- 375g/13oz potatoes (preferably Maris Piper), peeled and cut into even chunks (300g/10½oz peeled weight)
- 1 tsp dried fast-action yeast
- 1 tsp caster sugar
- 1 tbsp sunflower oil, plus extra for greasing
- 1 tsp fine sea salt
- 100g/3½oz strong wholemeal flour
- 200g/7oz strong white flour
- 1 tsp onion seeds
You need exactly 300g/10½oz potatoes to make the bread so check the weight once they are peeled. Place the potatoes in a large saucepan and cover with cold water, bring to the boil, then reduce the heat slightly and cook for 15–20 minutes until they are tender but not falling apart.
Drain the potatoes in a colander over a bowl and reserve the cooking liquid.
Return the potatoes to the pan and toss over a very low heat for 2-3 minutes until any excess liquid has evaporated.
Pour 75ml/5 tbsp of the warm cooking liquid into a large bowl and leave to cool for a few minutes. When it’s lukewarm, sprinkle in the yeast. Stir in the sugar and leave in a warm place for about 10 minutes until a light foam appears on the surface. If you’re using a mixture of wholemeal and white flour, add an extra tablespoon of the cooking liquor.
Mash the potatoes with the oil in the saucepan until they’re as smooth as possible,
then stir in the yeast mixture and salt.
Mix well with a wooden spoon and gradually add the flour, a few tablespoons at a time, stirring well before adding more.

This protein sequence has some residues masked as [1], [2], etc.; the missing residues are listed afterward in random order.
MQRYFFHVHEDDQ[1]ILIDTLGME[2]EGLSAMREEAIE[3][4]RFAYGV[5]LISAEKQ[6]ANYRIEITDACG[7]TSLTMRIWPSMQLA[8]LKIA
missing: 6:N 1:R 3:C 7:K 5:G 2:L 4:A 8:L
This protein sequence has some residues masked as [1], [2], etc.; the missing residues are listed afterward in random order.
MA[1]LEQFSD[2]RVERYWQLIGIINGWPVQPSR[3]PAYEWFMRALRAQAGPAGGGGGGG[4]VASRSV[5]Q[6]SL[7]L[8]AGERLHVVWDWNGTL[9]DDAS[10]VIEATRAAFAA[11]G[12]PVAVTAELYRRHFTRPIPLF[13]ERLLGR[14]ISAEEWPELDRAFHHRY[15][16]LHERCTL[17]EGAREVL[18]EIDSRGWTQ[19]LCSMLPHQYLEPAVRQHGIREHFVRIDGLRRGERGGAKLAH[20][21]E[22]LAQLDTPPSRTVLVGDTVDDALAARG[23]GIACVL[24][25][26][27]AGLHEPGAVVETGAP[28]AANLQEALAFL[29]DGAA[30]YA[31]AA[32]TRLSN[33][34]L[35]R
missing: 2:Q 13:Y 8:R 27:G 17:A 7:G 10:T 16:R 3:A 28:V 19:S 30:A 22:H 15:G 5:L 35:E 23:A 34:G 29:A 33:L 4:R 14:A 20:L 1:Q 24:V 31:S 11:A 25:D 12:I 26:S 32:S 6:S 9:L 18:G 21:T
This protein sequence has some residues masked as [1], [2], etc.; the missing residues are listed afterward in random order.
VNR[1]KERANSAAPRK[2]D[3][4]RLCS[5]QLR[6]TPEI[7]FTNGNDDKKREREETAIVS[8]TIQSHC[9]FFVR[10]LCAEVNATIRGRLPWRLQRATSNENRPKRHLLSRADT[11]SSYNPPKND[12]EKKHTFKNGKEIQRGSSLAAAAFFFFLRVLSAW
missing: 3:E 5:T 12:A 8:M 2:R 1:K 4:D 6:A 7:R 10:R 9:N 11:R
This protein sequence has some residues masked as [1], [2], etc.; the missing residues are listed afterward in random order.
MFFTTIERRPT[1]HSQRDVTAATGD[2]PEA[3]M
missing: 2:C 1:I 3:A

When the dough becomes too stiff to stir in the flour, turn it out on to the work surface and knead the remaining flour into the dough. I decided to use my stand mixer for the kneading.
Don’t be tempted to add more water or the dough will become too sticky to work with.
Knead the dough for 10 minutes until soft and pliable.
Place it in a lightly oiled bowl, cover loosely with lightly oiled cling film and leave to rise in a warm place for 45–60 minutes, or until well-risen and spongy to touch.
Knock back the dough with your knuckles and shape it into a rough ball. Flatten the ball on a floured surface until it is about 2cm thick,
then bring the sides up to the middle to give a rustic surface to the bread. Pinch lightly to seal
and sprinkle on some wholemeal flour, for additional texture, on the outside of the loaf. Place it on a lightly oiled and floured baking sheet, rough-side up, and leave to prove in a warm place for a further 30 minutes.
Meanwhile preheat the oven to 220°C/Fan 200°C/Gas 7. Score the dough with a knife along the pinched join and sprinkle the top with the onion seeds. I did not have any onion seeds, so I used poppy seeds instead.
Bake the loaf in the centre of the oven for 35 minutes until well risen and crusty on top. Cool on a wire rack.
Wait until it's cool if you can. I couldn't resist that long and so cut into it while it was still warm.
And there you have it, German Potato bread, great with just some simple butter, or any other topping you can think of.
I also tried the Scandinavian Rye Bread they made in the first episode as well as various sweet baked goods from Norway, containing cardamom.
If you've been watching the series and have a particular favourite recipe you would like to see me try out, then leave me a comment.
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